The idea of replacing "essence" with "relation" and "process" can be deeply disorienting. Indeed, disorientation is a part of any creative process. But if our commitment is to a power greater than ourselves that cannot be contained either in our intellectual or religious constructs and we experience in dialogue evidence of this power, we can find ourselves profoundly rededicated to our newly understood faith. We may recommit ourselves in faith to the responsive God who calls for response, to the creative acts of God and others in the world, to relationships with God and all others whose vitality must be encountered anew at each moment. It is this kind of recommitment that invigorates our traditions. But it also leads to what Buber terms "holy insecurity" (Friedman 1976). The price that we pay for responsiveness and creativity is a loss of security. Religion is not only a cradle in which we calm our fears but a way of participating in the creativity that surrounds and infuses us and, yes, confuses us. Though we deeply desire security—of knowledge, of continued life, of love—it cannot be ours except paradoxically as we embrace creativity and its source. Dialogue with people of different faiths heightens the ambiguity in our lives because it is part and parcel of the creative action that defines life itself.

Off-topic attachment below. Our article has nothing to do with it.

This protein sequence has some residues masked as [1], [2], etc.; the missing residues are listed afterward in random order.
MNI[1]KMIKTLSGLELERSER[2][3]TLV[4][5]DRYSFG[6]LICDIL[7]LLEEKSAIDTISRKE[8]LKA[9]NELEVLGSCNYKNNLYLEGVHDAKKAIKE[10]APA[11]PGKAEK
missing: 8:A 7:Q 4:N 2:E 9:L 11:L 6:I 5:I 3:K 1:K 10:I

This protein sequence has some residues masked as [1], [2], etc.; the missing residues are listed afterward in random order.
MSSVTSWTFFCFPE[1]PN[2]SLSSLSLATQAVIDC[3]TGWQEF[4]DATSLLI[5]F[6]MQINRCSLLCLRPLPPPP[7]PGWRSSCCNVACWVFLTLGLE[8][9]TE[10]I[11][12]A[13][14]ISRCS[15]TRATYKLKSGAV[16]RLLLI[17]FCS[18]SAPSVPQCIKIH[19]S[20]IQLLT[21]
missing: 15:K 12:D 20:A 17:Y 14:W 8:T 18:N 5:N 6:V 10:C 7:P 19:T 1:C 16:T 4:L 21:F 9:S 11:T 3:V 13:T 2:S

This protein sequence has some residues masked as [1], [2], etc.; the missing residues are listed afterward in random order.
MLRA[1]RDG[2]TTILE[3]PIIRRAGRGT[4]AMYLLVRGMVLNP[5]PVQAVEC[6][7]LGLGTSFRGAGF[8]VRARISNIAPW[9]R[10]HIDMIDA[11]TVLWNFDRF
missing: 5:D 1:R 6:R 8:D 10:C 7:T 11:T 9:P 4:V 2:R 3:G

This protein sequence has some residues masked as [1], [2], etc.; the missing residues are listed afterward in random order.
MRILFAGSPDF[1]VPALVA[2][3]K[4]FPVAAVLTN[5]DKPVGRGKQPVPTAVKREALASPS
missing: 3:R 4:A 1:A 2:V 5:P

Sandra B. Lubarsky is Associate Professor of Religious Studies and Assistant Dean of Graduate Studies at Northern Arizona University, Flagstaff, Arizona.


List of Works Consulted

Berry, Wendell. 1991. In Earth prayers from around the world. Elizabeth Roberts and Elias Amidon, eds. San Francisco: Harper.

Buber, Martin. I and thou. 1958. 2nd ed. New York: Charles Scribner’s Sons.

Cobb, John B., Jr. 1996. The Organic Relation between Natural and Text Process Theologies. In Jewish theology and process thought. Sandra B. Lubarsky and David Ray Griffin, eds. Albany: State University of New York Press.

Friedman, Maurice. 1976. 3rd ed. Martin Buber: The life of dialogue. Chicago: University of Chicago Press.

Whitehead, Alfred North. 1958. The function of reason. Boston: Beacon Press.